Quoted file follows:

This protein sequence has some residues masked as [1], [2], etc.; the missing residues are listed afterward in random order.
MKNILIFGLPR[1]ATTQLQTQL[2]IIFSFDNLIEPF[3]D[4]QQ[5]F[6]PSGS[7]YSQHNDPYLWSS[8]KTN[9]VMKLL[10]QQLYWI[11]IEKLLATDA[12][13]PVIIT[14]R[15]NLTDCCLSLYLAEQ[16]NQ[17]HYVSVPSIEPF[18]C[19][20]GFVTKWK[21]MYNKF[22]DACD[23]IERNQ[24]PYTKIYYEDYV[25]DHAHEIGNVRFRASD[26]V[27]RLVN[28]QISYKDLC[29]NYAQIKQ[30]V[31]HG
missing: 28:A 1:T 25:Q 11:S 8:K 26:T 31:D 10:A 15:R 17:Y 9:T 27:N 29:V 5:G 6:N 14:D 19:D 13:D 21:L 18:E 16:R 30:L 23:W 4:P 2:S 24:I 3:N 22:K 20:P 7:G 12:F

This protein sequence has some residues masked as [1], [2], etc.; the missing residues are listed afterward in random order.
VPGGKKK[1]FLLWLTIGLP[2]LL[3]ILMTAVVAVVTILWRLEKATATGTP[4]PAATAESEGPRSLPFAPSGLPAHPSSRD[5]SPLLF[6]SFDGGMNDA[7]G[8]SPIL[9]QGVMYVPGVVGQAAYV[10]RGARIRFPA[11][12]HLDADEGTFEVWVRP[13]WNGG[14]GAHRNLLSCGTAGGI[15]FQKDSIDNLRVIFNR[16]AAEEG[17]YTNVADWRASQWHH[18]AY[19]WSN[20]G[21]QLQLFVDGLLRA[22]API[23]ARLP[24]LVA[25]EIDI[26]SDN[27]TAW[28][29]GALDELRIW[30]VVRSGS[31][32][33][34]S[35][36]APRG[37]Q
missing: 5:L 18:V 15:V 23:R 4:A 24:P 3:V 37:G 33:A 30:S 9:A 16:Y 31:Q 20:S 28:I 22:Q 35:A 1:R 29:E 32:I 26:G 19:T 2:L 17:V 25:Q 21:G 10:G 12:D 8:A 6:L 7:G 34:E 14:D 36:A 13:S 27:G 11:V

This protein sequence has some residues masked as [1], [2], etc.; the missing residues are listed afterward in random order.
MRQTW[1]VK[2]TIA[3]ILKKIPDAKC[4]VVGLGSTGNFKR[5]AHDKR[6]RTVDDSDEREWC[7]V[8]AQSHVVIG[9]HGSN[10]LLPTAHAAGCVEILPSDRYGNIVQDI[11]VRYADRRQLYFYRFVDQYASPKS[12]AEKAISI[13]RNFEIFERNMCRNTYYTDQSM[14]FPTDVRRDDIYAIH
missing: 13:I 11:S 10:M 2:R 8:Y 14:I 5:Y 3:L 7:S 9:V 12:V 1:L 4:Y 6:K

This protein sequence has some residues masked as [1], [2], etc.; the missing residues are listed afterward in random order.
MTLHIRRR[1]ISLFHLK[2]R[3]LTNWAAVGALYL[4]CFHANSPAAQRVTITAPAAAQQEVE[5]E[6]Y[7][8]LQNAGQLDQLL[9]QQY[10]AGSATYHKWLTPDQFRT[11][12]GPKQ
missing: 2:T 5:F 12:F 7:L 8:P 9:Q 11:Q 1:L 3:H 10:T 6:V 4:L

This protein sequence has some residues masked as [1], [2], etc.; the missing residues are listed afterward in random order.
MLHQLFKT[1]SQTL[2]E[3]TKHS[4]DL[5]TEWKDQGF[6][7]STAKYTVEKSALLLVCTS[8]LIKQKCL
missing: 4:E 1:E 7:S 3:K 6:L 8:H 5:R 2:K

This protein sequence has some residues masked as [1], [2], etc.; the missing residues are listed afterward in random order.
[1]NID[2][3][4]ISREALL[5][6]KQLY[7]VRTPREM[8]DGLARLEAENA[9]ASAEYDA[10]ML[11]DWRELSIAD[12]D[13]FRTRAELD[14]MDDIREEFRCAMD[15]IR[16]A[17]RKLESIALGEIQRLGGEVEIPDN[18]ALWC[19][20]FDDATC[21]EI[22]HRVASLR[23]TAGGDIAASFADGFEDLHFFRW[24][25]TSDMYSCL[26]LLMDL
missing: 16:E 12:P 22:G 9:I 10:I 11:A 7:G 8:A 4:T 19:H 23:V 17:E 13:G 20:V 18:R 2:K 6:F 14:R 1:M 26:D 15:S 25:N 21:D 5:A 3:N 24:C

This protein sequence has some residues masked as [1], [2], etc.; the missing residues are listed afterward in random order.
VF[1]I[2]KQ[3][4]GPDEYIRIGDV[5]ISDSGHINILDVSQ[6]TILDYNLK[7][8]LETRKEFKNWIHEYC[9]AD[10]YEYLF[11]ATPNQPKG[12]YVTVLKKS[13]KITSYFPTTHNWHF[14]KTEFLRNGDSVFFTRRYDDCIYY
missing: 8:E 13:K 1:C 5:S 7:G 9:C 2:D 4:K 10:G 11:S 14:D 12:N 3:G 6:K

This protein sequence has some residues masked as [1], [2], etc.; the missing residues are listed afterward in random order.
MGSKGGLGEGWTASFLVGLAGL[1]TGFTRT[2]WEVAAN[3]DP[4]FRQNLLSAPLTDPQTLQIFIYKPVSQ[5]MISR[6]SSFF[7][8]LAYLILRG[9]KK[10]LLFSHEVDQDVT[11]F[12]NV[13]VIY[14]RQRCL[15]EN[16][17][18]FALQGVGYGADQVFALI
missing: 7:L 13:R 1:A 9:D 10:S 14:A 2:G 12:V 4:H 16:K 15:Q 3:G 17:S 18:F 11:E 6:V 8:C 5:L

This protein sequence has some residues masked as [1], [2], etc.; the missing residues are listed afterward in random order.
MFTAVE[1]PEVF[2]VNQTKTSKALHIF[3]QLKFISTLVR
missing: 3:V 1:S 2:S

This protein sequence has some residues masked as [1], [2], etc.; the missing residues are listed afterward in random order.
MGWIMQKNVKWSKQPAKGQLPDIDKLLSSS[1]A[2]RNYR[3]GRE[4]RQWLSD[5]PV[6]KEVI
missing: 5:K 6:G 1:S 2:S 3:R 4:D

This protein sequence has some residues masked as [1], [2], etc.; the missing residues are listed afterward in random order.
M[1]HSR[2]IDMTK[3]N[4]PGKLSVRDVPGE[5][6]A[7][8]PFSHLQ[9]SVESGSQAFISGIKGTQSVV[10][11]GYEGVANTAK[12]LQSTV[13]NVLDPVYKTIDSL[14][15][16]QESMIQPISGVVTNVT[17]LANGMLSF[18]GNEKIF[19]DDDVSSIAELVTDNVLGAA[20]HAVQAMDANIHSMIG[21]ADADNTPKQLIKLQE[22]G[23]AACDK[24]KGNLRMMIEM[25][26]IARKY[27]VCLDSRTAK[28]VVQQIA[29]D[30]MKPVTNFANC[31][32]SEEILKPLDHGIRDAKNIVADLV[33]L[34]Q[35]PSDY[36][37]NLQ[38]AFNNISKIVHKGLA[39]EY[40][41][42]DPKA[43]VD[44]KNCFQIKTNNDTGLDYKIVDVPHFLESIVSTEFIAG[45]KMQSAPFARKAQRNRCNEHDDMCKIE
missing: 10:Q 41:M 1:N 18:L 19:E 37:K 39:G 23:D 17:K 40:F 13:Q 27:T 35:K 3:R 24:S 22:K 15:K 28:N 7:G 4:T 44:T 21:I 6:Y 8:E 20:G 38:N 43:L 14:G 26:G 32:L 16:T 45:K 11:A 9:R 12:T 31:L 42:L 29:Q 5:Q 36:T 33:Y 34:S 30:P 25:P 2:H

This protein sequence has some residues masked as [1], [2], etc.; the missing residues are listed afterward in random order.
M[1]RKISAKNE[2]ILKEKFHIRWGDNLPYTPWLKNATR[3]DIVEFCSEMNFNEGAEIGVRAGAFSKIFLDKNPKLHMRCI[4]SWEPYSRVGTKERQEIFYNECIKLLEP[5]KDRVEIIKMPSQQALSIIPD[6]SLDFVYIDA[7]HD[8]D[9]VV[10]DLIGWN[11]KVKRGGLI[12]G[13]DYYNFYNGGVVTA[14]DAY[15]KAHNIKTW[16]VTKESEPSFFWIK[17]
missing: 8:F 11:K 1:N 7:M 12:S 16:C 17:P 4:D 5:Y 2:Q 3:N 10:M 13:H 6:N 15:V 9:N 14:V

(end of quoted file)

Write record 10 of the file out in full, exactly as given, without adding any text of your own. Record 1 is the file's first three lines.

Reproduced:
This protein sequence has some residues masked as [1], [2], etc.; the missing residues are listed afterward in random order.
MGWIMQKNVKWSKQPAKGQLPDIDKLLSSS[1]A[2]RNYR[3]GRE[4]RQWLSD[5]PV[6]KEVI
missing: 5:K 6:G 1:S 2:S 3:R 4:D